According to Billboard, other streaming services in the mix included Apple and Amazon. Alongside Hussle's family, the entrepreneur's Marathon Films will also helm production duties.

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Eminem performs onstage during the 92nd Annual Academy Awards at Dolby Theatre on February 09, 2020 in Hollywood, California.
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Eminem Performed "Lose Yourself" At The Oscars And Everyone Was Confused

When it comes to soundtrack songs, it doesn't get anymore classic than Eminem's "Lose Yourself." The song from the film 8 Mile was a huge hit, even by Eminem's superstar standards: it was his first Billboard Hot 100 single, stayed there for 12 weeks in a row, and was the first hip-hop song to win the Academy Awards' Best Original Song. After making history 17 years ago, Eminem surprised Oscars viewers with an unannounced performance of the song on Sunday (Feb. 9).

The performance was preceded by a speech that saw Lin Manuel Miranda paying homage to "examples where a song has transformed a film, and where a film has transformed a song." A montage showed clips from Risky Business, Hustle & Flow, Purple Rain and more, before ending with a clip from 8 Mile that showed Eminem's character B. Rabbit pulling up in his car and walking toward the hallway before the film's climactic final battle. Then, to viewers' surprise, Eminem took the stage to perform "Lose Yourself" with a live band.

The performance took social media off-guard – the song "Lose Yourself" or the award ceremony that gave the award aren't celebrating any particular anniversaries, and Eminem wasn't announced to appearing at the show. But that didn't stop Em from giving a pinpoint performance of the song – which is largely seen as the best in his career – or from members of the audience from singing along.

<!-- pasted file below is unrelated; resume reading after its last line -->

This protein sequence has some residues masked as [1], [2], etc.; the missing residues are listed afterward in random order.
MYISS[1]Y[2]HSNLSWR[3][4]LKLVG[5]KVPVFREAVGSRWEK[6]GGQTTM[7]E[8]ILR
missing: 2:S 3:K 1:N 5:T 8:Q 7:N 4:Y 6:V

EMINEM AT THE #OSCARS 🤯pic.twitter.com/enMWCOsWif

— Complex Music (@ComplexMusic) February 10, 2020

After the performance, Eminem posted a video from the 2003 Academy Awards that saw Bette Midler announcing "Lose Yourself" as the winner for Best Original Song; Eminem didn't show up to the ceremony that year, so collaborator Luis Resto accepted the award in his place. "Look, if you had another shot, another opportunity... Thanks for having me @theacademy," Eminem captioned the photo. "Sorry it took me 18 years to get here."


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Look, if you had another shot, another opportunity... Thanks for having me @theacademy. Sorry it took me 18 years to get here.

A post shared by Marshall Mathers (@eminem) on Feb 9, 2020 at 6:39pm PST

Eminem also posted a photo with musical target-turned-friend Elton John, who took home an Oscar himself that night for his and songwriter Bernie Taupin's "(I'm Gonna) Love Me Again," from the film Rocketman.


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I got to see my Uncle Elton tonight at the Oscars. Congrats on your win too, Sir! @eltonjohn

A post shared by Marshall Mathers (@eminem) on Feb 9, 2020 at 9:07pm PST

Eminem released his new surprise album, Music To Be Murdered By, in January.